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Joe H

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I just returned from Koln, Heidelberg and the Schwarzwald (Black Forest). Literally. I had spargel three consecutive nights there: in a cream soup, in a salmon carpaccio, in an incredible risotto which included fried wild garlic leaves and thick shavings of Reggiano with white and green asparagus both bite size and with half spears (two consecutive nights-so good I went back!) and a simple plate of a dozen or so white spears topped with Hollandaise sauce.

There is nothing in America that compares to this unless it is imported from Europe, specifically Deutschland which is the best. Citronelle imports asparagus from Holland and Maestro imports it from the U. K. I've had several versions of it at Maestro and believe it to be the equal of the best I've had in Germany over the years. Citronelle, I have not had. Yet.

I've also tried cooking American white asparagus and adding sugar to the water. It helps. But it doesn't approach the best of Germany. Not even close. Unless a restaurant here is cooking with European asparagus-preferably white German asparagus-I really wouldn't waste my time. It's just not the same.

If only I could have smuggled some past the Customs beagle at Dulles today!!!!!

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One month ago on the MarionPlatz in Munich a half dozen farmers sold inch+ thick white Spargel from their stands. I bought several ten inch Churchill size stalks and ate them raw walking into their Metro. A week later I bought a large white Peruvian stalk at the Whole Foods in Fair Lakes. I took two bites and threw the rest of the stalk away.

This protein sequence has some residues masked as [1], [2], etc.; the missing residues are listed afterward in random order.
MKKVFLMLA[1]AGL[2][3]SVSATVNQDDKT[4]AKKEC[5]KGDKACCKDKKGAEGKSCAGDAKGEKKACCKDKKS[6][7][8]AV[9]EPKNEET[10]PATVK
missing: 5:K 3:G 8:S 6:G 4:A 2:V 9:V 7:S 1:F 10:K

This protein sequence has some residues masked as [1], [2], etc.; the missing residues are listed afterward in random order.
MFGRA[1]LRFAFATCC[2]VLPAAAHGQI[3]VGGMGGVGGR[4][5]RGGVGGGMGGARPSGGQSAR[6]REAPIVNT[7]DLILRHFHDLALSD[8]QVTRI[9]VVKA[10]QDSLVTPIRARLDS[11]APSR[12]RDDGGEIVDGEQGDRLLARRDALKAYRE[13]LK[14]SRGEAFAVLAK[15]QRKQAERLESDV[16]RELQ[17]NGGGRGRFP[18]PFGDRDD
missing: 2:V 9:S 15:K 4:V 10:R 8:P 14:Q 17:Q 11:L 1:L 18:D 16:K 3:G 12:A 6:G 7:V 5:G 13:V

BUT, there is a PURPLE asparagus (yes, PURPLE) that Whole Foods occasionally sells that is almost as sweet and tasty as German Spargel. I believe it is grown in California.

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Spargel means "asparagus" in German, it doesn't indicate white or green. White European asparagus normally come from Belgium in April and May, green asparaus go into season almost the same time, but come from many places. Amongst asparagus fanciers, fat ones are more desirable. There are more things you can do with them, like braise them in the oven with some chicken stock and a bunch of butter. In Washington, DC, the restaurant Old Europe has a Spargelfest every year in May.

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